Nav: Home

NASA gets a last look at Tropical Depression Enawo's final bow

March 10, 2017

Ex-tropical Cyclone Enawo moved off the southern coast of Madagascar and strengthened back into a tropical storm for a brief period before weakening to a depression. NASA's Terra satellite captured a look at the storm as wind shear continued to batter the storm weakening it further.

Enawo regenerated off the southeastern coast of Madagascar on March 10 at 0000 UTC (Mar. 9 at 7 p.m. EST) when it was about 434 nautical miles (499 miles/ 804 km) southeast of Europa Island. Enawo's maximum sustained winds spun up to 45 knots (51.7 mph/83.3 kph) as the reborn storm moved to the south-southeast at 22 knots (25.3 mph/40.7 kph).

When NASA's Terra satellite flew over Tropical Depression Enawo on March 10 at 0515 UTC (12:15 a.m. EST) the Moderate Resolution Imaging Spectroradiometer or MODIS instrument took a visible light picture of the storm. The image revealed that moderate to strong vertical wind shear had stretched out the clouds associated with the low pressure area. The bulk of the depression's clouds were pushed south of the center.

By 1500 UTC (10 a.m. EST), vertical wind shear battering the storm had weakened its maximum sustained winds to 30 knots (34.5 mph/55.5 kph). It was located about 557 nautical miles (641 miles/1,032 km) southwest of St. Denis, La Reunion Island and was moving to the southeast at 13 knots (14.9 mph/24.0 kph). At that time, the Joint Typhoon Warning Center (JTWC) in Pearl Harbor, Hawaii said "Animated multispectral satellite imagery showed the low level circulation has unraveled and the associated convection has collapsed and dispersed due to high vertical wind shear."

That statement marked the JTWC's final warning on Enawo as the system was being sheared apart in the Southern Indian Ocean.

Rob Gutro NASA's Goddard Space Flight Center
-end-


NASA/Goddard Space Flight Center

Related Depression Articles:

Tackling depression by changing the way you think
A thought is a thought. It does not reflect reality.
How depression can muddle thinking
Depression is associated with sadness, fatigue and a lack of motivation.
Neuroimaging categorizes 4 depression subtypes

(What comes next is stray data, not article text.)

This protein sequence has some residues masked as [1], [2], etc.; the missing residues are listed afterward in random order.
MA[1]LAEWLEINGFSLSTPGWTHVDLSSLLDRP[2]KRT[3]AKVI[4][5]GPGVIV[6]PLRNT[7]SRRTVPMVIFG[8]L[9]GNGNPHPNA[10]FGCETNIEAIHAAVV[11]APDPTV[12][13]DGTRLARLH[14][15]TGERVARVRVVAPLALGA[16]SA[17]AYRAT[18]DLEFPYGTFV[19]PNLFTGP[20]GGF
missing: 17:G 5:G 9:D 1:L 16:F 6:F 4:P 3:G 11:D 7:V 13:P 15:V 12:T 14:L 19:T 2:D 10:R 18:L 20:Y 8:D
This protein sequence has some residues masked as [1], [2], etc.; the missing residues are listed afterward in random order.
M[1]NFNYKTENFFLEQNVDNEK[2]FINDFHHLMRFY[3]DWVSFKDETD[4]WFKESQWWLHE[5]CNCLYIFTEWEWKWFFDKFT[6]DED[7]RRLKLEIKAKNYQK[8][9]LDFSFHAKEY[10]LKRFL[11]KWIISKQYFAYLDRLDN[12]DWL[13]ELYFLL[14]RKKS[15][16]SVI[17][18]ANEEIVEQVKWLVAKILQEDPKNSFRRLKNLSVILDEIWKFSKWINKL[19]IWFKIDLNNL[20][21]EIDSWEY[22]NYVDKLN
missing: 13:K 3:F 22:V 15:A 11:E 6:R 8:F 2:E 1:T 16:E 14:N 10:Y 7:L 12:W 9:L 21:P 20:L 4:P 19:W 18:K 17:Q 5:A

Patients with depression can be categorized into four unique subtypes defined by distinct patterns of abnormal connectivity in the brain, according to new research from Weill Cornell Medicine.
Studies suggest inflammatory cytokines are associated with depression and psychosis, and that anti-cytokine treatment can reduce depression symptoms
Studies presented at this year's International Early Psychosis Association meeting in Milan, Italy, (Oct.
Is depression in parents, grandparents linked to grandchildren's depression?
Having both parents and grandparents with major depressive disorder was associated with higher risk of MDD for grandchildren, which could help identify those who may benefit from early intervention, according to a study published online by JAMA Psychiatry.
More Depression News and Depression Current Events

Best Science Podcasts 2019

We have hand picked the best science podcasts for 2019. Sit back and enjoy new science podcasts updated daily from your favorite science news services and scientists.
Now Playing: TED Radio Hour

Anthropomorphic
Do animals grieve? Do they have language or consciousness? For a long time, scientists resisted the urge to look for human qualities in animals. This hour, TED speakers explore how that is changing. Guests include biological anthropologist Barbara King, dolphin researcher Denise Herzing, primatologist Frans de Waal, and ecologist Carl Safina.
Now Playing: Science for the People

#534 Bacteria are Coming for Your OJ
What makes breakfast, breakfast? Well, according to every movie and TV show we've ever seen, a big glass of orange juice is basically required. But our morning grapefruit might be in danger. Why? Citrus greening, a bacteria carried by a bug, has infected 90% of the citrus groves in Florida. It's coming for your OJ. We'll talk with University of Maryland plant virologist Anne Simon about ways to stop the citrus killer, and with science writer and journalist Maryn McKenna about why throwing antibiotics at the problem is probably not the solution. Related links: A Review of the Citrus Greening...